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All by the book, then one hour late

All by the book, then one hour late

As a very organized person one of my talents is to make plans and stick to them. I always have a plan -and plan B, and have it rehearsed in my head, with realistic time tables. one hour late

Therefore, I had a very clear agenda outlined for my wedding day.

At 10:00 leave the apartment. At 10:30 check into the hotel suite. 11:00 my sisters would arrive too. 12:00 my hair stylist would arrive. Around 2:00 PM I’d be ready with my hair and make up. 2:30 the photographer got there to take some photos of the last minute preparations and freshly finished look. Between 3:00 and 4:00 my bridesmaids would be ready for a group photo. I would get dressed. At 5:00 go to the terrace for a panoramic photo session in my wedding dress. 6:00 we had to be ready for the car  to pick us up. 6:30 arrive at the church. 7:00 the ceremony starts.

It was all clear. And for the first 90 per cent of the day it went by the book. Everybody made it on time, we finished everything on time. At precisely 5:50 I was returning to my room, after the photo session to pick up my things and was ready to leave. Then exactly at 6:00 my sister looked out the window and said “your car is here.”

When the clock showed 6:02 I was waiting for the elevator. Then a terrifying noise roared outside… A thunder.

When we got down to the lobby the sky was falling apart. It was the biggest rain ever! Imagine someone standing at a balcony with a bucket of water and puoring it down on the street. In the few yards that divided the hotel gate and the car I had time to get soaked to the bones.

I had just spent a fortune on the best hair do of my life, and was wearing a white dress, ready to get mud sprinkles all over it. I was wearing open toe shoes and the street had already turned into a river. Five minutes ago it was fine and now there was water everywhere.

We all stood by the door and hesitated. one hour late

While I debated between braving the storm and ruining my looks or being late, the driver advised me to wait a few minutes and see if it the weather calmed down. Tropical rains are like this: they break and rage then pass just as quickly. He said it would only take about ten minutes to get to the church, so even if we waited a little we’d still be on time. So I decided to wait. one hour late

But the rain would not go away or become any softer. If I could catch a break, for just one minute, and the storm turned into a light shower, I could run quickly and jump into the car. But the minutes went by and the storm got worse. I asked my sister what time it was and she refused to tell me. She just kept repeating “Don’t worry; we’ll be OK.”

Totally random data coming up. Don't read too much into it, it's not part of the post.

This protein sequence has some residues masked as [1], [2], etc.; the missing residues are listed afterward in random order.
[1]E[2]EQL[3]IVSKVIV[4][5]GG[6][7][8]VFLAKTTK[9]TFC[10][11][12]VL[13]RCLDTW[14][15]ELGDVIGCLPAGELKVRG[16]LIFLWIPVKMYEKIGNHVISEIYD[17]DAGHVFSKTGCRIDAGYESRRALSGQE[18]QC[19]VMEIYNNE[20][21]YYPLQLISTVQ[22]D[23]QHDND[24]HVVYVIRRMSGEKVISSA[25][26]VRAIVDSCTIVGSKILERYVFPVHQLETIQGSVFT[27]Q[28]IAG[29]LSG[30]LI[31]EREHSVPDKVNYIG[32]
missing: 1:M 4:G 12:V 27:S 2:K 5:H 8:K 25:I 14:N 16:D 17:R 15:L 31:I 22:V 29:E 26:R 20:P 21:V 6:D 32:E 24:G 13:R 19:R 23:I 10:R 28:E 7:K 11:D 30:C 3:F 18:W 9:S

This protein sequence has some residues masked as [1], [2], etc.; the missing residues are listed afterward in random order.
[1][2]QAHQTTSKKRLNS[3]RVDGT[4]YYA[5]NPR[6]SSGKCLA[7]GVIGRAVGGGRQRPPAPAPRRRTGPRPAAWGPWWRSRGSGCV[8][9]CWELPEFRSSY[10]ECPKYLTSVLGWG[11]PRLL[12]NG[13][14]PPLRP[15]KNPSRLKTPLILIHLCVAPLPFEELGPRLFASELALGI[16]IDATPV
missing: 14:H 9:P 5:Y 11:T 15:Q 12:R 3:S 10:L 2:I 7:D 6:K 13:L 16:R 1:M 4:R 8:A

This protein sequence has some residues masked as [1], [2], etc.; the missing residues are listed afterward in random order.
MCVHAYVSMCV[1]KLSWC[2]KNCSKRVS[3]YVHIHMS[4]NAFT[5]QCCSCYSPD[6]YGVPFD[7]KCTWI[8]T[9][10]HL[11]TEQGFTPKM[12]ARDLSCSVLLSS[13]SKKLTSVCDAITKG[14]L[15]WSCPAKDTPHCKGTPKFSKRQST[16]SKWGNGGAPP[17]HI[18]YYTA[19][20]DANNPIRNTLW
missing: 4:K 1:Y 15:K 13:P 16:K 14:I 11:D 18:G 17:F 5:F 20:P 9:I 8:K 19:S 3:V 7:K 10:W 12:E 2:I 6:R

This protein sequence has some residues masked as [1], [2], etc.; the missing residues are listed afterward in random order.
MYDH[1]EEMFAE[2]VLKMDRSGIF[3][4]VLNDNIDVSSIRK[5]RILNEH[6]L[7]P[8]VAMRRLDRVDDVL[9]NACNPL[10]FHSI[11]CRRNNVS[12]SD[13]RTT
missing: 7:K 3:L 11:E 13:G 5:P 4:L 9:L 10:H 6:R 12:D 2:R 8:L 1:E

After a while I had lost track of time. I got tired of waiting and told the driver to take the car to the underground parking lot and I would board it there. Then, for the first time, someone told me the time. It was 6:45.

Because of the heavy rain, the traffic was slow.

I knew everybody was already at the church and waiting. I figured if I get to the church at 7:00 o’clock I can still make it, with just one or two minutes late.

But when we arrived at the church I had a new problem. The rain was worse, heavy, big drops of water falling everywhere and I couldn’t get out of the car. There was a long, big staircase to climb from the car to the front gate.

My dream of stepping out of the car like a queen and graciously walk up those stairs, dragging my train and veil behind me was officially shattered. I would have to pick up my skirt in my arms and run. But even so the distance was long enough to get soaked. one hour late

So we had to wait a few more minutes. one hour late

It was way passed my ceremony time. Eventually the driver turned the car around and parked it by the back door, where there was a small gate. It was only four or five meters to cover, so I figured I could do it.

I scooped my dress, veil and train, into my arms, holding them tight against my chest, like Rapunzel when she held her hair, and gave my bouquet to my sister to take it inside. Three or four people came out with big umbrellas and held them up for me while I rushed out of the car and ran inside as fast as I could. I guess every single person in the church caught a glimpse of my panties.

A bunch of people were standing by the door, amused at my mishap and snapping pics with their cell phones. Later I was told that those were not my wedding guests, but just people that had come to the afternoon mass and could not leave because of the rain.

I ran up the very long isle (the side one, not the center) until I reached the front gate where the ushers were being lined up.

For months I had planned my triumphant entrance to the church and it had looked very different in my head. Before I had time to greet anyone I was pushed inside “Hurry, you’re late! It’s time to start!”  and before I knew it I found myself walking down the isle, with my dress and veil and train all wrinkled and out of place, my bouquet falling apart in my hands and without time to catch my breath or digest what was happening. one hour late


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